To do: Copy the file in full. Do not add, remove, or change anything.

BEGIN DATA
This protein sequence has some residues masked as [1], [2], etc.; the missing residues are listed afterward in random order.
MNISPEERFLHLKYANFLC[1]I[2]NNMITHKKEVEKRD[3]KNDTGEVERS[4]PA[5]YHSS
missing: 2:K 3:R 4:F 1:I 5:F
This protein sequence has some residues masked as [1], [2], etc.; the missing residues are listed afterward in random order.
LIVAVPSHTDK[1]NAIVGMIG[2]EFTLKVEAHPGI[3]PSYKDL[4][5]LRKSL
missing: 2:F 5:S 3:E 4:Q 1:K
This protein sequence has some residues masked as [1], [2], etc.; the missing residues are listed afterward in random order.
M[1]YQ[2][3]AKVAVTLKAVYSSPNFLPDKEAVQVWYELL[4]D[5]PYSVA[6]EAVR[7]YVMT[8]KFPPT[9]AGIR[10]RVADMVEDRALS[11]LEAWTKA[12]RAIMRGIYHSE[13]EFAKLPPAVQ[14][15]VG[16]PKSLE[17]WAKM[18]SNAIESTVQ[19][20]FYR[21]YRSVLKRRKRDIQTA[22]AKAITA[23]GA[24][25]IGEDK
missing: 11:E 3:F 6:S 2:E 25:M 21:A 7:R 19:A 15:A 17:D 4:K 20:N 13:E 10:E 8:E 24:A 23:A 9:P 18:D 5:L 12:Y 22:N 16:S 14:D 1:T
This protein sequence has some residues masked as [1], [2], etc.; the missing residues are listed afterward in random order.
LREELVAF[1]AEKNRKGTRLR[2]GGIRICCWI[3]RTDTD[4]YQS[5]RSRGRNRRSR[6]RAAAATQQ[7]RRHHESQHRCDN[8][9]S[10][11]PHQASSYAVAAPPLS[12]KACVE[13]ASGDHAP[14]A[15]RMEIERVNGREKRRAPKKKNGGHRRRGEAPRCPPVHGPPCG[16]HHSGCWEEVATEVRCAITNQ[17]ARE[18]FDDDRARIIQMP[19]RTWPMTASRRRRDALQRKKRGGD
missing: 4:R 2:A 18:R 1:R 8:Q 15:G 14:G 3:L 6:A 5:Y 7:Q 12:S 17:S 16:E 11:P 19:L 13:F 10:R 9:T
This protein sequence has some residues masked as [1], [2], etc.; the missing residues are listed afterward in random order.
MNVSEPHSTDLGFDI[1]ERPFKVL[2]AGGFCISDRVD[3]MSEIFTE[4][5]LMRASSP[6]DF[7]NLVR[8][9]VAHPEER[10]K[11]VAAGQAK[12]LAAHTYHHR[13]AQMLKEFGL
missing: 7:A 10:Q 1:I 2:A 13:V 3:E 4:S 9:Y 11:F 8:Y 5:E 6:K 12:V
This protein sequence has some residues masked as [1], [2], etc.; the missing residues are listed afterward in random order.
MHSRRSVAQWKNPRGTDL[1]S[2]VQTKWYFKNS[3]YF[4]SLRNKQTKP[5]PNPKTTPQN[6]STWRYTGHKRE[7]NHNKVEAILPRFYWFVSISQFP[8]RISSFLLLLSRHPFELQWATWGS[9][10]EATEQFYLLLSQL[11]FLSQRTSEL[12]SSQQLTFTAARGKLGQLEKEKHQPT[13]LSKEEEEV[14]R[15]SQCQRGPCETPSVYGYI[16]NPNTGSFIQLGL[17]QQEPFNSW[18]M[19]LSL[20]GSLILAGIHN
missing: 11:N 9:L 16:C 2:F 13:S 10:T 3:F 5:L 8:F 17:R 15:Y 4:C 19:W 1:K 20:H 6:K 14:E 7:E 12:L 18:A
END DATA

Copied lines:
This protein sequence has some residues masked as [1], [2], etc.; the missing residues are listed afterward in random order.
MNISPEERFLHLKYANFLC[1]I[2]NNMITHKKEVEKRD[3]KNDTGEVERS[4]PA[5]YHSS
missing: 2:K 3:R 4:F 1:I 5:F
This protein sequence has some residues masked as [1], [2], etc.; the missing residues are listed afterward in random order.
LIVAVPSHTDK[1]NAIVGMIG[2]EFTLKVEAHPGI[3]PSYKDL[4][5]LRKSL
missing: 2:F 5:S 3:E 4:Q 1:K
This protein sequence has some residues masked as [1], [2], etc.; the missing residues are listed afterward in random order.
M[1]YQ[2][3]AKVAVTLKAVYSSPNFLPDKEAVQVWYELL[4]D[5]PYSVA[6]EAVR[7]YVMT[8]KFPPT[9]AGIR[10]RVADMVEDRALS[11]LEAWTKA[12]RAIMRGIYHSE[13]EFAKLPPAVQ[14][15]VG[16]PKSLE[17]WAKM[18]SNAIESTVQ[19][20]FYR[21]YRSVLKRRKRDIQTA[22]AKAITA[23]GA[24][25]IGEDK
missing: 11:E 3:F 6:S 2:E 25:M 21:A 7:R 19:A 15:A 17:D 4:K 20:N 13:E 10:E 8:E 24:A 23:A 9:P 18:D 5:L 12:Y 22:N 16:S 14:D 1:T
This protein sequence has some residues masked as [1], [2], etc.; the missing residues are listed afterward in random order.
LREELVAF[1]AEKNRKGTRLR[2]GGIRICCWI[3]RTDTD[4]YQS[5]RSRGRNRRSR[6]RAAAATQQ[7]RRHHESQHRCDN[8][9]S[10][11]PHQASSYAVAAPPLS[12]KACVE[13]ASGDHAP[14]A[15]RMEIERVNGREKRRAPKKKNGGHRRRGEAPRCPPVHGPPCG[16]HHSGCWEEVATEVRCAITNQ[17]ARE[18]FDDDRARIIQMP[19]RTWPMTASRRRRDALQRKKRGGD
missing: 4:R 2:A 18:R 1:R 8:Q 15:G 14:G 3:L 6:A 5:Y 7:Q 12:S 17:S 16:E 11:P 19:L 13:F 10:R 9:T
This protein sequence has some residues masked as [1], [2], etc.; the missing residues are listed afterward in random order.
MNVSEPHSTDLGFDI[1]ERPFKVL[2]AGGFCISDRVD[3]MSEIFTE[4][5]LMRASSP[6]DF[7]NLVR[8][9]VAHPEER[10]K[11]VAAGQAK[12]LAAHTYHHR[13]AQMLKEFGL
missing: 7:A 10:Q 1:I 2:A 13:V 3:E 4:S 9:Y 11:F 8:Y 5:E 6:K 12:V
This protein sequence has some residues masked as [1], [2], etc.; the missing residues are listed afterward in random order.
MHSRRSVAQWKNPRGTDL[1]S[2]VQTKWYFKNS[3]YF[4]SLRNKQTKP[5]PNPKTTPQN[6]STWRYTGHKRE[7]NHNKVEAILPRFYWFVSISQFP[8]RISSFLLLLSRHPFELQWATWGS[9][10]EATEQFYLLLSQL[11]FLSQRTSEL[12]SSQQLTFTAARGKLGQLEKEKHQPT[13]LSKEEEEV[14]R[15]SQCQRGPCETPSVYGYI[16]NPNTGSFIQLGL[17]QQEPFNSW[18]M[19]LSL[20]GSLILAGIHN
missing: 11:N 9:L 16:C 2:F 13:S 10:T 3:F 5:L 8:F 17:R 15:Y 4:C 19:W 1:K 20:H 6:K 14:E 7:E 12:L 18:A